Now take your current weight (mine is 156 lbs), subtract your body-fat in pounds (so the percentage times your weight, I was at 9% last time I measured, which equals 14 lbs) and you get your lean body mass. In my case that’s 156-14=142 lbs.
Now that you know your lean body mass, I would set your daily goal for protein intake at 0,6g per pound of lean body mass and your limit at 0,9g per pound.

Eating more than that won’t necessarily kick you out of ketosis as everyone of us is different, but you may notice feeling more clear minded and focused when you stay within the lower end of that range. At least that’s the case with me. All of this means that for me personally, my daily goal is 85g and my limit is 128g of protein per day. I tend to only hit the upper end of that if I worked out that day, otherwise I tend not to eat more than 85-100g. But that’s just my personal preference.

Ok, back to gluconeogenesis. First of all, it’s hard to determine how much protein you actually need every day and what exactly could be too much, depending on your activity level etc. – so you need to test if you want to be sure. And if you’re more insulin resistant, you might not be able to handle as much protein as someone else, so you should note how you feel when testing this – are you having an energy crash or are you energized, are you satiated for a longer time or do you feel snacky.. Test your ketones every once in a while if you’re not sure.

Either way, you probably don’t need to worry about a little extra protein kicking you out of ketosis. Obviously, excessive amounts are more likely to – for example if you’re eating 200g instead of your goal of 90g – but making sure you’re eating less than 20g of net carbs per day is way more important.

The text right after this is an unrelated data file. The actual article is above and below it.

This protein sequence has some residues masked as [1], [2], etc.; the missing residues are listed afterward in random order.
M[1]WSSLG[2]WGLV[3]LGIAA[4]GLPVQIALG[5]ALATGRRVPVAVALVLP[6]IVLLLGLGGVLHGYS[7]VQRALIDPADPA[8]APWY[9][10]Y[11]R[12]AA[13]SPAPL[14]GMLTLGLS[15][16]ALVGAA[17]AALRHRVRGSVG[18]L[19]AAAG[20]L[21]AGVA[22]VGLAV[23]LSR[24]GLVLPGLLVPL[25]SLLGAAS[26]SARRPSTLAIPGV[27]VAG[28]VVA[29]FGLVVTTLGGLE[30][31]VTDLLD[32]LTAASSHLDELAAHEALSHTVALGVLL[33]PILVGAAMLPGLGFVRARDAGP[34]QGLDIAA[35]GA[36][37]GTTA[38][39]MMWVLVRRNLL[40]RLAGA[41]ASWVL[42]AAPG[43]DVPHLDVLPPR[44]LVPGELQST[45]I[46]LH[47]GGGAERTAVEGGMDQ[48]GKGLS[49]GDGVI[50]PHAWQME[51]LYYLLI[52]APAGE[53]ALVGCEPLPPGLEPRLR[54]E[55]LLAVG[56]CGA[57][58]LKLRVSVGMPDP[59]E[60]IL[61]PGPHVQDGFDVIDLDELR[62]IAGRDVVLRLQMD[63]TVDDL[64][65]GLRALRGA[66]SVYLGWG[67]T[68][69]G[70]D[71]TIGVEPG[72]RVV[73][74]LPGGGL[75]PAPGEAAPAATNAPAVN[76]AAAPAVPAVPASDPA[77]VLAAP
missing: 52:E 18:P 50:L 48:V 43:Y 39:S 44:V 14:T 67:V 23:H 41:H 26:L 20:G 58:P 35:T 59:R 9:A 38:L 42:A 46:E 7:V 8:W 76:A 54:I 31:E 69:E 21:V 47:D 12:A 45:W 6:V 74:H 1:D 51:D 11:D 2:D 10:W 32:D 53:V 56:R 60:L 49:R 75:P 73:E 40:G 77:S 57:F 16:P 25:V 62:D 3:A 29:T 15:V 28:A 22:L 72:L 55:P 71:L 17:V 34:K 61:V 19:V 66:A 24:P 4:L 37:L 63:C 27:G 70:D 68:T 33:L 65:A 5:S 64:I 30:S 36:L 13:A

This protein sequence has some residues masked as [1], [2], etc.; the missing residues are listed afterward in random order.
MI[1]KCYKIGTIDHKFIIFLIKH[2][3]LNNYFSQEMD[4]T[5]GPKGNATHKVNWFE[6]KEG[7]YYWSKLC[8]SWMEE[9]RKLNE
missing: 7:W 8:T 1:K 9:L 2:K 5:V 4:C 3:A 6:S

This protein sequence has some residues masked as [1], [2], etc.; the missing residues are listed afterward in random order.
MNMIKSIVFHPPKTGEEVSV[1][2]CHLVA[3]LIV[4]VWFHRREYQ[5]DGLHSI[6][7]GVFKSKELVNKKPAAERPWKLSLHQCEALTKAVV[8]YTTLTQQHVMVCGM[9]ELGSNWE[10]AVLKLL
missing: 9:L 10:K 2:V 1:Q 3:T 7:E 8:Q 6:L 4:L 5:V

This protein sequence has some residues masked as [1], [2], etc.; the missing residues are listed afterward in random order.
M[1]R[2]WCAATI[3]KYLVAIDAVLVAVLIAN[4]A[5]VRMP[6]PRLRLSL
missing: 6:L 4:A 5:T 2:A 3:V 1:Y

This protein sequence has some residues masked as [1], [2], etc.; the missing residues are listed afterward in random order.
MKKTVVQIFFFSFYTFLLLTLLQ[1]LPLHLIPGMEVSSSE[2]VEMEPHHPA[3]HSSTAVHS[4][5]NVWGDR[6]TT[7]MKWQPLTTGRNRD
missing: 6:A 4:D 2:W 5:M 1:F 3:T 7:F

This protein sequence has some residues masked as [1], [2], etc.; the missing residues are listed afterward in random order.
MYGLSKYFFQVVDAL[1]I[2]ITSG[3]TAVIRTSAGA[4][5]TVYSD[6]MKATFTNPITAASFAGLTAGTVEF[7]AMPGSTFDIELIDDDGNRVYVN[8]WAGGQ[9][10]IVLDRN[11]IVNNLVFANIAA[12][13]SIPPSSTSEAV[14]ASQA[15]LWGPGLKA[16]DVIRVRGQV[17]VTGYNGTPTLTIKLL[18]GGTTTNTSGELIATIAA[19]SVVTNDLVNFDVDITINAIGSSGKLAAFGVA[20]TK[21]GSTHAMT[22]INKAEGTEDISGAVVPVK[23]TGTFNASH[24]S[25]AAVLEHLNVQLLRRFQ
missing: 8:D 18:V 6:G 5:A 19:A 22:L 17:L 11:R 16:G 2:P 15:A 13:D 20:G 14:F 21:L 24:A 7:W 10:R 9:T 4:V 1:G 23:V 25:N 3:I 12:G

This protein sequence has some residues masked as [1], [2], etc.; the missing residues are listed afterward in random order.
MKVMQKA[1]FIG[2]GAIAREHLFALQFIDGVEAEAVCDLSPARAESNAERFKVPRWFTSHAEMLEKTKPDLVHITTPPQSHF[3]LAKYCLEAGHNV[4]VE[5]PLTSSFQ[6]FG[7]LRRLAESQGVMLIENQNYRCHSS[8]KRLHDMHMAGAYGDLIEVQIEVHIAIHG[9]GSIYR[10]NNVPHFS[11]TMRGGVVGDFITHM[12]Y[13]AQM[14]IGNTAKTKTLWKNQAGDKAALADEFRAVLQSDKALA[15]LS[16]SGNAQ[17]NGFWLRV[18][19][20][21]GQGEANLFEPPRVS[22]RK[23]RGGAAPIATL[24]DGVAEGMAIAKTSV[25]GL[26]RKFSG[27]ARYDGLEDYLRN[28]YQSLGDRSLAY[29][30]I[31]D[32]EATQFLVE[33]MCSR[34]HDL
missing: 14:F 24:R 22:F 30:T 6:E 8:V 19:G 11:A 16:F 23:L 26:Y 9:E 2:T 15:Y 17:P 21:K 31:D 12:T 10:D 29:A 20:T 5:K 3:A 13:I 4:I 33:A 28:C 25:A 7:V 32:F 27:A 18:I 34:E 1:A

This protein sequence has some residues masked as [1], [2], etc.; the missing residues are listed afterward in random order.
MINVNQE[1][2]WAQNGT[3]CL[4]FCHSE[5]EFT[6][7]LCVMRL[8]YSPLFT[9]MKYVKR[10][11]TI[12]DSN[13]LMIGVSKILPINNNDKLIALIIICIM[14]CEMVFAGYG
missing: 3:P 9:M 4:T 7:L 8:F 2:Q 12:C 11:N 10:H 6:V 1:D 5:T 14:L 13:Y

Another thing to keep in mind is that protein is the most satiating macronutrient per calorie. So if you’re restricting your protein too much, you probably end up eating more fat which is more calorie-dense as well as more veggies – which in itself is not a bad thing, but those can potentially push you over your carb limit. Let’s make a simplified example: Let’s say you’re eating 150g vs 300g of broccoli per meal. If you’re eating three meals, the broccoli adds up to 16g of net carbs if you ate 150g broccoli per meal but if you ate double that amount, you’re already at 32g of net carbs, which is much more likely to keep you out of ketosis than eating 20g of extra protein would.

So here is the point I’m trying to make: Try not to overcomplicate things. Just make sure you’re staying below 20g of net carbs and that you’re eating at least around 0,6 of protein per pound of lean body mass and then add enough fat to keep you satiated. Except when you’re fasting of course, then you don’t want to eat anything! 🙂

In my opinion this is the perfect time of the year to be talking about this. Christmas & the holidays are right around the corner, so you’re probably about to celebrate with your loved ones.

And while over-indulging is never recommended, if you’re going to, you’re better off sticking to protein sources. Over-eating protein is always a better option than over-eating carbohydrates and is also going to be the most satiating, which means you’re most likely to stop eating earlier and to eat less calories in total.

We do the same – when we’re invited for dinner and there aren’t that many low-carb, high fat options around, we usually end up eating a litte more protein than usual, and that’s totally fine.

One Comment

  1. This is a very informative blog about Keto, I wanted to try keto diet, and I think you’ve cover everything I needed to know. I hope it works for me. I am excited to get started with this new lifestyle.